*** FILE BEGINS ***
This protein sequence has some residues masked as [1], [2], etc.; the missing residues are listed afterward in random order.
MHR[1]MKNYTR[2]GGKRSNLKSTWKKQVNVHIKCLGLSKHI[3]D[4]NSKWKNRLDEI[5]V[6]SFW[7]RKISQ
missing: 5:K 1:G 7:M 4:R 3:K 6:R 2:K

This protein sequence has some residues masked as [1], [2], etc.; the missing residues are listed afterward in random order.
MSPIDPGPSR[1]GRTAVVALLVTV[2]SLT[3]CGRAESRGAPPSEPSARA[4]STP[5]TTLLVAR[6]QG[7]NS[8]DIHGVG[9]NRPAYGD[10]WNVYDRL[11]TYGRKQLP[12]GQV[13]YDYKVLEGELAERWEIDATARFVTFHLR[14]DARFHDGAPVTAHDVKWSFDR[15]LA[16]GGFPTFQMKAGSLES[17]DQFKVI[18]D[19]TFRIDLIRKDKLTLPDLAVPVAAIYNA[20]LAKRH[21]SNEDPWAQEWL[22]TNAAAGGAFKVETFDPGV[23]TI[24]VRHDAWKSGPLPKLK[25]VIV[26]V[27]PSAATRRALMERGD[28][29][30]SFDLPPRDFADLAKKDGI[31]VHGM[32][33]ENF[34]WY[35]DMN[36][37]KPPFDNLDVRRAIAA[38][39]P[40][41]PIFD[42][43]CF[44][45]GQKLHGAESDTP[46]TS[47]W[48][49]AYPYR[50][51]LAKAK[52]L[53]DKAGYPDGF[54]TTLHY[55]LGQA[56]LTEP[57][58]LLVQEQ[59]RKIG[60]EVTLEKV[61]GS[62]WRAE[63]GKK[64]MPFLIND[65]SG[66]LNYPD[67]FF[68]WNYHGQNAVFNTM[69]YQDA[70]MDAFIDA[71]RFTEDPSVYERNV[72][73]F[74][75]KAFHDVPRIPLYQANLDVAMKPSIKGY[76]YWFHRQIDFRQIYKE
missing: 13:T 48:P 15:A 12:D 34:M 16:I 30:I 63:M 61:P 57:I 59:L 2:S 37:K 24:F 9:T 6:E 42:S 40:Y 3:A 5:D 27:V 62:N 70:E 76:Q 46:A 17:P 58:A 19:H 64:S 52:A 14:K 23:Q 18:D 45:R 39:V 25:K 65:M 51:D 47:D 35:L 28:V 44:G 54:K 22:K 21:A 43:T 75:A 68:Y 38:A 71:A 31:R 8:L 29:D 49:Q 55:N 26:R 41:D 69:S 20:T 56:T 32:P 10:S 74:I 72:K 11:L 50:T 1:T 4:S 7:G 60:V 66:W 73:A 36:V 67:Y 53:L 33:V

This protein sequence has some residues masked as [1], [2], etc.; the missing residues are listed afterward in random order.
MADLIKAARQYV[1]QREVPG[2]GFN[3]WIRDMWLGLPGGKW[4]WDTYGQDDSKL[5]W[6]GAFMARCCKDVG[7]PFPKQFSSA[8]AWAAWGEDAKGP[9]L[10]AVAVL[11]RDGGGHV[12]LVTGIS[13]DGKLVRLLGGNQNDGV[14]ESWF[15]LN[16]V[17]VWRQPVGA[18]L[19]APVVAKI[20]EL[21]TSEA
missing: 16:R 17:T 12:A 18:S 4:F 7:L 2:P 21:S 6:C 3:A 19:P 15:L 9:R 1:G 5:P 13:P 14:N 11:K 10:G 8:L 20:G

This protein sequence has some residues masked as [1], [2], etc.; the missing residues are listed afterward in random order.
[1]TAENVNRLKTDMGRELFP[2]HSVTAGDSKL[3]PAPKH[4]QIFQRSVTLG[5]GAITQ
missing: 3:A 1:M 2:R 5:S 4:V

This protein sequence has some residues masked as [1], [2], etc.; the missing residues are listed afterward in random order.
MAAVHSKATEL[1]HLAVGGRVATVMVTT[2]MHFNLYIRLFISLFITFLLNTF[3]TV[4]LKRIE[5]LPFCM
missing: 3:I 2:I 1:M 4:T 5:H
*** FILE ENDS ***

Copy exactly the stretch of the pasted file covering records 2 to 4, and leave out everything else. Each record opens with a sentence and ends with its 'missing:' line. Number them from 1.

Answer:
This protein sequence has some residues masked as [1], [2], etc.; the missing residues are listed afterward in random order.
MSPIDPGPSR[1]GRTAVVALLVTV[2]SLT[3]CGRAESRGAPPSEPSARA[4]STP[5]TTLLVAR[6]QG[7]NS[8]DIHGVG[9]NRPAYGD[10]WNVYDRL[11]TYGRKQLP[12]GQV[13]YDYKVLEGELAERWEIDATARFVTFHLR[14]DARFHDGAPVTAHDVKWSFDR[15]LA[16]GGFPTFQMKAGSLES[17]DQFKVI[18]D[19]TFRIDLIRKDKLTLPDLAVPVAAIYNA[20]LAKRH[21]SNEDPWAQEWL[22]TNAAAGGAFKVETFDPGV[23]TI[24]VRHDAWKSGPLPKLK[25]VIV[26]V[27]PSAATRRALMERGD[28][29][30]SFDLPPRDFADLAKKDGI[31]VHGM[32][33]ENF[34]WY[35]DMN[36][37]KPPFDNLDVRRAIAA[38][39]P[40][41]PIFD[42][43]CF[44][45]GQKLHGAESDTP[46]TS[47]W[48][49]AYPYR[50][51]LAKAK[52]L[53]DKAGYPDGF[54]TTLHY[55]LGQA[56]LTEP[57][58]LLVQEQ[59]RKIG[60]EVTLEKV[61]GS[62]WRAE[63]GKK[64]MPFLIND[65]SG[66]LNYPD[67]FF[68]WNYHGQNAVFNTM[69]YQDA[70]MDAFIDA[71]RFTEDPSVYERNV[72][73]F[74][75]KAFHDVPRIPLYQANLDVAMKPSIKGY[76]YWFHRQIDFRQIYKE
missing: 13:T 48:P 15:A 12:D 34:M 16:I 30:I 63:M 61:P 57:I 59:L 2:S 37:K 24:F 9:T 6:E 42:S 40:Y 3:A 5:D 27:V 62:N 70:E 76:Q 46:A 17:P 58:A 19:H 64:S 52:A 14:K 23:Q 18:D 45:R 39:V 25:K 65:M 51:D 47:D 35:L 28:V 44:G 54:K 22:K 21:A 43:T 75:A 68:Y 38:A 71:A 31:R 8:L 29:D 49:Q 55:N 26:R 41:D 69:S 20:T 56:T 32:P 10:S 74:I 72:K 11:L 50:T 1:T 4:S 7:G 60:V 66:W 73:A 36:V 67:Y 53:L 33:V

This protein sequence has some residues masked as [1], [2], etc.; the missing residues are listed afterward in random order.
MADLIKAARQYV[1]QREVPG[2]GFN[3]WIRDMWLGLPGGKW[4]WDTYGQDDSKL[5]W[6]GAFMARCCKDVG[7]PFPKQFSSA[8]AWAAWGEDAKGP[9]L[10]AVAVL[11]RDGGGHV[12]LVTGIS[13]DGKLVRLLGGNQNDGV[14]ESWF[15]LN[16]V[17]VWRQPVGA[18]L[19]APVVAKI[20]EL[21]TSEA
missing: 16:R 17:T 12:A 18:S 4:F 7:L 2:P 21:S 6:C 3:A 19:P 15:L 9:R 1:G 5:P 13:P 14:N 11:K 10:G 8:L 20:G

This protein sequence has some residues masked as [1], [2], etc.; the missing residues are listed afterward in random order.
[1]TAENVNRLKTDMGRELFP[2]HSVTAGDSKL[3]PAPKH[4]QIFQRSVTLG[5]GAITQ
missing: 3:A 1:M 2:R 5:S 4:V